While many social insects have distinct social classes that differ in appearance and are fixed from birth, paper wasp society is more fluid — all castes look alike, and any female can climb the social ladder and become a queen. Now, molecular analysis reveals that paper wasp social hierarchy is less flexible than it appears. Queens diverge from their lower-status sisters long before they reach adulthood, scientists say.
Slender reddish-brown wasps with black wings, Polistes metricus paper wasps are a common sight throughout the Midwestern and Southeastern U.S. Hidden in papery umbrella-shaped nests in the eaves and rafters of your house, a complex society is hard at work.
Female wasps develop into one of two castes that take on different roles within the nest. While young queens don't work and eventually leave the nest to reproduce and rule colonies of their own, workers forego reproduction and spend their lives defending the nest and raising their siblings.
"All offspring look alike but some work and some don't," said lead author James Hunt, currently a visiting scholar at the National Evolutionary Synthesis Center in Durham, NC. "The workers are the ones that fly out and sting you if they feel their colony is threatened."
Hunt and his colleagues wanted to find out if hidden molecular mechanisms set some paper wasps on the path to becoming workers, and others to becoming queens. "Many scientists think that paper wasp social status isn't decided until they are adults, but some think there is more to it than that," said Hunt, also a biologist at North Carolina State University.
With co-authors Amy Toth and Tom Newman at the University of Illinois and Gro Amdam and Florian Wolschin at Arizona State University, the researchers measured gene activity and protein levels in young paper wasp larvae before they took on different roles.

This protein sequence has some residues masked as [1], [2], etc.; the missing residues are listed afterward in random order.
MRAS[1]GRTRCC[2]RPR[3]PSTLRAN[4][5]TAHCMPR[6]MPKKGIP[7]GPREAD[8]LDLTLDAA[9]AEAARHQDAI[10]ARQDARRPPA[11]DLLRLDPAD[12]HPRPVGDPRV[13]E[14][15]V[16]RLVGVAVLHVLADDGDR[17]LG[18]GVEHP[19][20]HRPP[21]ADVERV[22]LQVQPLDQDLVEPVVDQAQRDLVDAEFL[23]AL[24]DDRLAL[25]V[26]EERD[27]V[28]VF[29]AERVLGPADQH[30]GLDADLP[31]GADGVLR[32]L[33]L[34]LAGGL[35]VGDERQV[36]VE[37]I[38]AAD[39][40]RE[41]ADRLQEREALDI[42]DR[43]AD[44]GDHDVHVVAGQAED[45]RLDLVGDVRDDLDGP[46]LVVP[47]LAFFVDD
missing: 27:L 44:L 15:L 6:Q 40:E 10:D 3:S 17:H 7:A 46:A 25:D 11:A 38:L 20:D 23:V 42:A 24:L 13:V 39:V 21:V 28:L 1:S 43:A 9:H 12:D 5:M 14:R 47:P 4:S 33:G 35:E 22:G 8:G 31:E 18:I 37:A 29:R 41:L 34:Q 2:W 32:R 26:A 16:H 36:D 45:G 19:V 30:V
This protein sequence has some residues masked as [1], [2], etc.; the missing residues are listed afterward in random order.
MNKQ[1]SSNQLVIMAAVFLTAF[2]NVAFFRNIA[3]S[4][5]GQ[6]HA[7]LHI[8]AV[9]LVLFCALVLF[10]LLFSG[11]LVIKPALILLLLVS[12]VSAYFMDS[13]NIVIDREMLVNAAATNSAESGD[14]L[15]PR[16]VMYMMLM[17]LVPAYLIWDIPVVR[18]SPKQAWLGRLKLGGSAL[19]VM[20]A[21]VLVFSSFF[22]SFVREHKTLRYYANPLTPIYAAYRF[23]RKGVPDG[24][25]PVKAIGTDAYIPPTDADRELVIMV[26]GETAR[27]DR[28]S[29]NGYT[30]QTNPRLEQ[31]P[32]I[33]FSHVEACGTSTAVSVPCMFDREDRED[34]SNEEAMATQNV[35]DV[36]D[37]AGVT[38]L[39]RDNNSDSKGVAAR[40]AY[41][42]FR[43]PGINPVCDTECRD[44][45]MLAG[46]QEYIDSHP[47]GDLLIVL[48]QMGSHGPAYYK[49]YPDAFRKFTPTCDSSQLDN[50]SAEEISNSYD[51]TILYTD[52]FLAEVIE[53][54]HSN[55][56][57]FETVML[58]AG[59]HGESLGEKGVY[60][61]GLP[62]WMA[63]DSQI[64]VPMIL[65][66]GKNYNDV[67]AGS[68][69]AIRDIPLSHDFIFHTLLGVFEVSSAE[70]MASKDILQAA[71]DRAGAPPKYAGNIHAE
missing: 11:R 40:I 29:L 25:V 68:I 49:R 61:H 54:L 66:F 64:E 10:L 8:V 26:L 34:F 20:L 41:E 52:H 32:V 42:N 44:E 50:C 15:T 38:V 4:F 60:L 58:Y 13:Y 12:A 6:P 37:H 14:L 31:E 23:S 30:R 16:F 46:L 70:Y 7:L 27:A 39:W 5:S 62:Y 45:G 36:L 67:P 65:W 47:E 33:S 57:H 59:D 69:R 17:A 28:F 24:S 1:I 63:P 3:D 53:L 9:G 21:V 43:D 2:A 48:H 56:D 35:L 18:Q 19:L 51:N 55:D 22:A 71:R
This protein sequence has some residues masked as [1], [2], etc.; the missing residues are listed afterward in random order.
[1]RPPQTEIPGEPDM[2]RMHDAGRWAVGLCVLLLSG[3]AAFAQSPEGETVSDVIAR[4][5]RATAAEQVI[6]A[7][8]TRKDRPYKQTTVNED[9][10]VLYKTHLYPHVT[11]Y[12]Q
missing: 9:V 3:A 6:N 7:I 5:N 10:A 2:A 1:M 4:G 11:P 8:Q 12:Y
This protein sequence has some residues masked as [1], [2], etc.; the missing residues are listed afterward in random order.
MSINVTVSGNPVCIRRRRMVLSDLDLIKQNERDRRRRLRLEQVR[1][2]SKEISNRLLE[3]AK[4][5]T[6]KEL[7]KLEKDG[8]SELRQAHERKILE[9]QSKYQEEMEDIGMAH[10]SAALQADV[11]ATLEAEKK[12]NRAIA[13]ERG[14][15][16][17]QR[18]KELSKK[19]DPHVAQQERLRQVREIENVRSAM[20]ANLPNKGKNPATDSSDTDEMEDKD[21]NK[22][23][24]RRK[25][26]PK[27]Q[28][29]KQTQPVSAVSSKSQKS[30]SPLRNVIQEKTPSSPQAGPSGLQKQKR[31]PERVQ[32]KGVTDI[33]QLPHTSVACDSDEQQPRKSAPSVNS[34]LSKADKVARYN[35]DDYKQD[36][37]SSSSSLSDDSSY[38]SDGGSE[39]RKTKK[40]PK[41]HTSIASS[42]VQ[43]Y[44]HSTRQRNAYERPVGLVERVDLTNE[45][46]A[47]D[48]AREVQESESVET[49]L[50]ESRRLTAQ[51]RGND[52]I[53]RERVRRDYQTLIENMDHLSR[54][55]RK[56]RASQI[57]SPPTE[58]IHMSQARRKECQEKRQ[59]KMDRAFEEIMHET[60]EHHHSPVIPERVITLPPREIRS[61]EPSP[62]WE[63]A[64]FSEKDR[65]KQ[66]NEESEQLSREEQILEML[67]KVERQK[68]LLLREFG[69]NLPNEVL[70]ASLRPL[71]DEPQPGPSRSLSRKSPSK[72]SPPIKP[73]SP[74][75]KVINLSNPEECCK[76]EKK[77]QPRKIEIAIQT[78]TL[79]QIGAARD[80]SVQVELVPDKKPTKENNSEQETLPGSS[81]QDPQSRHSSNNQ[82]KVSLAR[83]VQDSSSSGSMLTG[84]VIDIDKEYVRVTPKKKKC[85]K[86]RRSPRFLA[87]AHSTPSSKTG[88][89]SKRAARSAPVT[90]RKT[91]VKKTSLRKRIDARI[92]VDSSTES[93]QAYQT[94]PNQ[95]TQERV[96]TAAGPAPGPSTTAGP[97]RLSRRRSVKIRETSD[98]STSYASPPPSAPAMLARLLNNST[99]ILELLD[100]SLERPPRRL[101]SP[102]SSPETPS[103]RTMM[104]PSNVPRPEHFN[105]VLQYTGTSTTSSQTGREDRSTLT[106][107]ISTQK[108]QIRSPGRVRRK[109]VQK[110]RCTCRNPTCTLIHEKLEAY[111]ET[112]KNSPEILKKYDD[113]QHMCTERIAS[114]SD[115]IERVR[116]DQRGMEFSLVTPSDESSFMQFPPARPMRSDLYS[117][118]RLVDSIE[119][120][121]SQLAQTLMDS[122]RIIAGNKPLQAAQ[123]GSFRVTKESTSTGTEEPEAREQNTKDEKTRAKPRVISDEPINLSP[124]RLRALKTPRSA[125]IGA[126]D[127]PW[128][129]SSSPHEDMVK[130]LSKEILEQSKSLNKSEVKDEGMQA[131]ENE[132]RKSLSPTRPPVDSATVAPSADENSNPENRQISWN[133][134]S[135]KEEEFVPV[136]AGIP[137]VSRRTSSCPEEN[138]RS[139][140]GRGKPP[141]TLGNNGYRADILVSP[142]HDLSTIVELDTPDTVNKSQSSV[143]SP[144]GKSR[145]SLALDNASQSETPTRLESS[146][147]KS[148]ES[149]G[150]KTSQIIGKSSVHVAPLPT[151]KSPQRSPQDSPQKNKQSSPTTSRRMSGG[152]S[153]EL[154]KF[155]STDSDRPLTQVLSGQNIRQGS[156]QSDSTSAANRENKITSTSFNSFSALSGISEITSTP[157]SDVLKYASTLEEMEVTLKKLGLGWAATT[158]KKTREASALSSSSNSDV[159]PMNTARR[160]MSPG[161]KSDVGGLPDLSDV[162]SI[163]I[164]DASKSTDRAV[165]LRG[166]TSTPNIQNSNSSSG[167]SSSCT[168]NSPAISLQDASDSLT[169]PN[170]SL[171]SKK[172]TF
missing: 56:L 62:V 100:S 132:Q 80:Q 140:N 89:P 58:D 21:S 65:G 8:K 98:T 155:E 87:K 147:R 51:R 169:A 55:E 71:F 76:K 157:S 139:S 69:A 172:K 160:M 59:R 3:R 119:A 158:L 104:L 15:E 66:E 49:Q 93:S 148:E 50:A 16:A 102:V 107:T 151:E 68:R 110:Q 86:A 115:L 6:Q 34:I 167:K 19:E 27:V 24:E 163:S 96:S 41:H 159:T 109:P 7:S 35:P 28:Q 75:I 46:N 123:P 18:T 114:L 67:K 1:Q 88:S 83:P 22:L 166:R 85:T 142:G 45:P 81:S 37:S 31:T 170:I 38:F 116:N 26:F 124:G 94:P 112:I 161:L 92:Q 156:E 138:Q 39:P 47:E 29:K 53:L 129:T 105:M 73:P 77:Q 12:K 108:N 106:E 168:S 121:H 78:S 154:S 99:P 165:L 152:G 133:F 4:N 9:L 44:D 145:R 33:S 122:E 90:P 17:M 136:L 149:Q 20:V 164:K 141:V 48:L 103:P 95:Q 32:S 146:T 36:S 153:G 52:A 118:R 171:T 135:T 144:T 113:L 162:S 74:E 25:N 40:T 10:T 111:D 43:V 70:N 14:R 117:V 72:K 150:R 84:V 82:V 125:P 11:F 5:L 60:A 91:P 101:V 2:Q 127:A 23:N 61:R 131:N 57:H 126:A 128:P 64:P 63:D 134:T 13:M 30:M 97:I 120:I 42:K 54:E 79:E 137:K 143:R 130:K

Although all wasp larvae look and act alike, the researchers discovered several differences during development that predispose them to one caste or the other.
The larvae that become queens have high levels of a group of proteins that enable them to survive the winter and reproduce next year, whereas the ones that become workers are much shorter-lived and have low levels of these proteins, said Hunt. "There's less upward mobility in the ones that become the workers. They may look just like the future queens, but they are strongly biased toward the worker role."
Future queens also showed higher activity of several genes involved in caste determination in other, more recently evolved insects that have more visible distinctions between castes. "Paper wasps and honey bees are separated by 100 million years of evolution, but we see some of the same gene and protein patterns in paper wasps that lead to different types of adults in bees," he explained.
The results help shed light on how insect social behavior comes to be, Hunt explained. "It is sometimes argued that adult wasps actually choose to become workers in order to help their mother reproduce and raise their sisters — hence the term 'altruistic,'" he said. "What we found is that really the choice is limited by how they develop as larvae."
The team's findings were published online in the May 17 issue of PLoS ONE.
Michael Henshaw of Grand Valley State University was also an author on this study.
CITATION: Hunt, J., F. Wolschin, et al. (2010). "Differential gene expression and protein abundance evince ontogenetic bias toward castes in a primitively social wasp." PLoS ONE. http://dx.plos.org/10.1371/journal.pone.0010674.
The National Evolutionary Synthesis Center (NESCent) is a nonprofit science center dedicated to cross-disciplinary research in evolution. Funded by the National Science Foundation, NESCent is jointly operated by Duke University, The University of North Carolina at Chapel Hill, and North Carolina State University.
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